In Chicago, our mayors stay in office for a long time.
For 40 years, two of them were named Daley.
So it was surprising that Chicago’s current mayor, Rahm Emanuel, announced last week that he wouldn’t seek a third term. I’m a Chicago native and a longtime reporter here, and in the days since the mayor dropped his news, every conversation and text message is punctuated with questions about who will enter the race. Political pontificating is in full swing.
It’s not just about who will take over Chicago, which I often think of as like Rome, a city-state governing itself. Machine politics and “the Chicago way” determine who gets elected and who stays in office. The real question is a bigger one, one that applies to other cities, too: Can the person who becomes the next mayor of one of the most segregated cities in the country actually talk about this reality — actually campaign on ending segregation — and win?
That Chicago is one of the most segregated cities in the United States is a fact that is treated by too many here as a footnote or a quirky characteristic, like deep-dish pizza. Segregation gets ignored because it’s accepted.
But segregation is intentional, and dismantling it must be, too.
Mr. Emanuel declared he was bowing out of the mayor’s race the day before the trial began for Jason Van Dyke, the white Chicago police officer who shot and killed a black teenager, Laquan McDonald, in 2014. The city had tried fruitlessly to delay the release of dash camera video of the shooting. The killing, and accusations of a cover-up, have dogged Mr. Emanuel ever since. Young activists would yell “16 shots” and “resign, Rahm” at him during events.
Chicago’s population is divided almost equally among African-Americans, Latinos and whites, and the geographic Balkanization allows segregation to infect neighborhoods with the graveness of a waterborne disease. Too many politicians, black and white, do not address the realities of segregation head on. It is as if speaking directly about this reality — vacant lots, boarded-up buildings and paltry economic investment in majority-black neighborhoods — will turn voters off or make even more real the reality that Chicagoans live every day.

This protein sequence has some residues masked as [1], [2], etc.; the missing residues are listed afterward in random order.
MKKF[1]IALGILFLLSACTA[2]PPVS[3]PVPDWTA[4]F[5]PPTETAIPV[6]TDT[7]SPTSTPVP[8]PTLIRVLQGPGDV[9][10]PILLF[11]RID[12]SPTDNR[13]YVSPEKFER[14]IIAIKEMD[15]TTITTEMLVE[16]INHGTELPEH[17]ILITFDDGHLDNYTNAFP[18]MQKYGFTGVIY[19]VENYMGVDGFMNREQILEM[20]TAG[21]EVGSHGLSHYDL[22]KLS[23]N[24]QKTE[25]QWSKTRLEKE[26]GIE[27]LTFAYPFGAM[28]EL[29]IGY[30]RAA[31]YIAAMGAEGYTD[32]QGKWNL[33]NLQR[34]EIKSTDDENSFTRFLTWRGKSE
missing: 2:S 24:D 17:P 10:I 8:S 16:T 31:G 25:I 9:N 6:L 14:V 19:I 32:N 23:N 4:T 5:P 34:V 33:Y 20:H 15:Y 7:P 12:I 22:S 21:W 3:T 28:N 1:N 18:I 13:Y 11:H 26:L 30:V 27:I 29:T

Police accountability in Chicago has received a lot of attention, and that has led to a federal investigation into brutality in the department. Policing isn’t the only problem. Schools, pension payouts, a black population steadily dipping, a shrinking middle class, violence. Mr. Emanuel didn’t invent any of these issues, but they have certainly come to a head after decades in the making.
Longtime residents must juxtapose those challenges with images of a sparkling skyline downtown, a thriving business district, a new river walk and pockets of white North Side wealth expanding. Scholars at the University of Illinois at Chicago released a report last year that stated, “Racial and ethnic inequities in Chicago remain pervasive, persistent, and consequential.”
So a wide-open mayoral field also means that perhaps candidates will actually talk about segregation. Race-neutral policies rooted only in class won’t work. Job creation downtown doesn’t help black neighborhoods with high unemployment. Affordable housing is scarce in affluent white neighborhoods.
It sounds so simple to ask an elected official to talk in a direct way about segregation. But it’s actually bold, because we don’t hear such talk.
“If mayoral candidates actually used the s-word, and acknowledged that segregation is rooted in racism, and acknowledged government’s culpability as a vehicle for and perpetuator of racism, then we might have a very different mayoral race,” said Marisa Novara, of the nonprofit Metropolitan Planning Council. “We might have candidates willing to embrace solutions that go beyond programs to actual structural change.”
Ms. Novara is a lead author of a report that details the billions of dollars the region loses because of entrenched segregation. The council has also put forth two dozen recommendations this past spring to fight segregation, including limiting City Council members from blocking affordable housing and finding ways to merge public schools to achieve racial and economic integration.
Chicago is a great, quintessential American city, despite the singular narrative we’ve all heard and bristled at. We’re more than gunshots in the headlines.
It can be disorienting, and frustrating, to see the president tweet about our city. “If Chicago doesn’t fix the horrible ‘carnage’ going on, 228 shootings in 2017 with 42 killings (up 24% from 2016), I will send in the Feds!” he wrote last year. I can read that and then go to the Englewood neighborhood and see a block club president pick vegetables from a vacant lot she bought and transformed into an oasis. I don’t live in a war zone, despite what President Trump thinks.
In between the reign of the Daleys, Harold Washington occupied City Hall as Chicago’s first black mayor. He died in office in 1987, during his second term, while fulfilling his promises of creating opportunities for all races and giving community members a seat at the table. His elections marked the last time an interracial coalition was forged to change who runs this city. I don’t want to dwell in nostalgia, but I do think that could happen again. It depends on how honest we’re willing to be with each other first.
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